Burlington, August 18, 2014 - VAC AERO shipped a VAH 6660 HV-2 horizontal vacuum furnace to an international company’s plant in Mexico to process aerospace parts. This customer has a long history with VAC AERO, having purchased many vacuum furnaces for its plants all over the world over the last few decades. The furnace features an all-metal hot zone with a work chamber of 48” x 48” x 60” with a 4,000-pound load capacity. It utilizes gas cooling to 2-bar absolute pressure and operates at temperatures of 1,000 °F to 2,200 °F. The furnace is also equipped with a 35” diffusion pump and VAC AERO’s HC900 control system. A key control feature is the ability to independently control the work chamber zones for optimal work-load uniformity as well as the ability to program heat-treatment cycles that can then be run automatically and accurately allowing the operator to achieve the specific structure and properties required for their application. MORE INFO ON OUR VACUUM FURNACES
Low temperature heat treatments that involve a vacuum purge at the onset of the cycle have become increasingly popular throughout the industry. These operations are conducted in vacuum furnaces and furnaces that employ a vacuum purge prior to the beginning of the heat process with parts placed inside a special vacuum tight vessel or in a retort. Processing being run using these methods take advantage of a highly controlled environment designed to minimize surface interactions. Low temperature vacuum heat treatment is used by both captive and commercial heat treaters and spans such diverse markets as Aerospace, Automotive, Electronics, Optics, Housewares, Industrial Products, Tool & Die, Military/Defense and Farm Implement to name a few. Most processes run in the temperatures range of 175°C – 730°C (350°F – 1350°F). Special applications extend these ranges down to as low as 120°C (250°F) and up to as high as 925°C (1700°F), but this is unusual.
In my opinion, based on my experience, the amount of actual braze coverage in a joint is more important than the number of voids in that joint! As discussed in last month’s blog-article, a lap-joint with an overlap of “3T-to-6T” (where “T” is the thickness of the thinner of the two members being brazed) is all that is needed to provide full strength and hereticity in a properly designed brazed joint (1T-to-3T for aluminum alloys). By this I am saying that we need to look at the amount of GOOD braze coverage, rather than being overly concerned with trying to count the number of voids in a joint! Counting voids is really the wrong way to approach the “goodness” of a brazed joint. Please note, that if someone brazed a lap-joint that used a 6T-overlap, and it contained about 50% void content (assuming the voids to be randomly distributed throughout the joint), that would still leave a net-overlap (after deducting all the areas of voids) of about 3T.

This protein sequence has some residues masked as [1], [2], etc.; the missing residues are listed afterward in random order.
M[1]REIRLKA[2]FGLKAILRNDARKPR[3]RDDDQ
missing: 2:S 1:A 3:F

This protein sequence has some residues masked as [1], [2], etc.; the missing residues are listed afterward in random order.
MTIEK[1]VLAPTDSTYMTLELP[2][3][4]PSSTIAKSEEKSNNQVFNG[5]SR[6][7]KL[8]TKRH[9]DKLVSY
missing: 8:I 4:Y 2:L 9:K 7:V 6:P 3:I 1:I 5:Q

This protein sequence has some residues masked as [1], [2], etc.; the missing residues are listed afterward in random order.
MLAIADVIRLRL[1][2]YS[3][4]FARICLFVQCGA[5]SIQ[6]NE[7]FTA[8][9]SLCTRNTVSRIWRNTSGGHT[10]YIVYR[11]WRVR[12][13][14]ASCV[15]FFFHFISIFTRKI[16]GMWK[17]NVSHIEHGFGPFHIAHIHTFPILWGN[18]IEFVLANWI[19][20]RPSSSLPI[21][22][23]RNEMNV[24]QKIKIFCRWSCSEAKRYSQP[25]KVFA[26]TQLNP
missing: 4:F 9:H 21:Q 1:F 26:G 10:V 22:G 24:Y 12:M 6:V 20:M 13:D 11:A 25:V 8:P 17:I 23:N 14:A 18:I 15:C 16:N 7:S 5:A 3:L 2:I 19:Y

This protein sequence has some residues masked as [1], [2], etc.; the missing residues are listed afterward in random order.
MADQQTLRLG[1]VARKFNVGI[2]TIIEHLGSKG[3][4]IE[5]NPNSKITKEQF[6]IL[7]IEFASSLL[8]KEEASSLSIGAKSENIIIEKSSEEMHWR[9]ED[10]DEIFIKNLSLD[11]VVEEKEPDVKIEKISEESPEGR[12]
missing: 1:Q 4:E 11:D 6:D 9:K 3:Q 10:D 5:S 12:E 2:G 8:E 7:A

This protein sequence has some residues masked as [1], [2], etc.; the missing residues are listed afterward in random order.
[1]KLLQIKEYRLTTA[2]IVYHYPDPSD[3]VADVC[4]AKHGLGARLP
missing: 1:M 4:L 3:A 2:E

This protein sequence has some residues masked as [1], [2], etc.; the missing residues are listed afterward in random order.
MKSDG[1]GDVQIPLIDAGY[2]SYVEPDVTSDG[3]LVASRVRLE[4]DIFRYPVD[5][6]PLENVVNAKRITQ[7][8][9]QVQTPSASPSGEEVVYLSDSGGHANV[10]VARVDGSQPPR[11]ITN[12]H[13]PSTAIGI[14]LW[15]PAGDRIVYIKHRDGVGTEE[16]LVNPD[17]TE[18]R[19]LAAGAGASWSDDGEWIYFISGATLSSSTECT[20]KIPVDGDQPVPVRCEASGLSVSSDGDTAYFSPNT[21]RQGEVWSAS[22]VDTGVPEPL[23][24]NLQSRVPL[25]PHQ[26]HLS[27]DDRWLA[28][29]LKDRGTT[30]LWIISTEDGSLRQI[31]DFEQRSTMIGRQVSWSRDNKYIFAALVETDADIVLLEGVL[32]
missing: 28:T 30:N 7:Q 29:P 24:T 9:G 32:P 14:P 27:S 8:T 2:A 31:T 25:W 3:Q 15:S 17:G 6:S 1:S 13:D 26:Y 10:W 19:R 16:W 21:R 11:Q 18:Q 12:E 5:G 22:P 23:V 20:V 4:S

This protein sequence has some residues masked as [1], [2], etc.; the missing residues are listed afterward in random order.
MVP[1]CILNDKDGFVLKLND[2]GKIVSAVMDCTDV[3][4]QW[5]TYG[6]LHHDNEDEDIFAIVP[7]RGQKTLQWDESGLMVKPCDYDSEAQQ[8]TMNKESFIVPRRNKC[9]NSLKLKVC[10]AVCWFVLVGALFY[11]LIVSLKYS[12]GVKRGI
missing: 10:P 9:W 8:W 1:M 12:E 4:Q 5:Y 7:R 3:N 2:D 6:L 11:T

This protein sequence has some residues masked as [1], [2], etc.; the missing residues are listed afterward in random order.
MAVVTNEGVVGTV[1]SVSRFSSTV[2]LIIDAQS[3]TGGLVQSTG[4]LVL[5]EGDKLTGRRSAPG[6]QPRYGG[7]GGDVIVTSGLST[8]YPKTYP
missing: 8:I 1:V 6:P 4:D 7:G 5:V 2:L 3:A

The microstructure of iron-base alloys is very complicated and diverse, being influenced by chemical composition, material homogeneity, processing and section size. This article offers a brief explanation of the terminology describing the constituents in ferrous alloys, and offers a basic review of steel microstructures. Microstructures of castings look different from those of wrought products, even if they have the same chemical composition and are given the same heat treatment. In general, it is easiest to identify heat-treated structures after transformation and before tempering. For example, if a mixed microstructure of bainite and martensite is formed during quenching, these constituents will become more difficult to identify reliably as the tempering temperature used for the product increases toward the lower critical temperature. Further, ferrous metallographers tend to use nital almost exclusively for etching, but nital is not always the best reagent to use to properly reveal all microstructures.
Oil diffusion pumps remain in popular use in the vacuum heat treating industry, possibly one of the few applications remaining for this type of high vacuum pump in the western world. The main reasons for their continued use are their longevity the lack of other options. When your process requires a pressure below that of a mechanical pump or mechanical pump and Roots pump combination a secondary vacuum pump has to be used. These are oil diffusion pumps, turbomolecular pumps and possibly cryogenic pumps. Turbomolecular pumps are limited in physical size due to the high rotor speeds needed to create molecular flow into the pump mechanism; and both “turbos” and “cryos” are very susceptible to process contamination. Large cryos are often used in vacuum coating applications but, as far as I am aware, not in vacuum heat treating applications.
VAC AERO offers complete turnkey services, including planning, designing, building and installation of vacuum furnace systems and controls. VAC AERO’s experience, proven through decades of service in commercial heat treating, has provided us with valuable insight into the changing needs and rigorous demands of our furnace customers. As a result, VAC AERO has developed a keen understanding of the design and performance of vacuum furnace systems built to meet the most stringent requirements for reliability. VAC AERO’s vacuum furnace design innovations are thoroughly tested in our own heat treating facilities before being offered to our customers. That means better quality, reliability and efficiency to maximize uptime and productivity. Horizontal vacuum models provide great flexibility for general heat treating and brazing applications and Vertical bottom-loading models are ideal for processing large circular and/or long parts.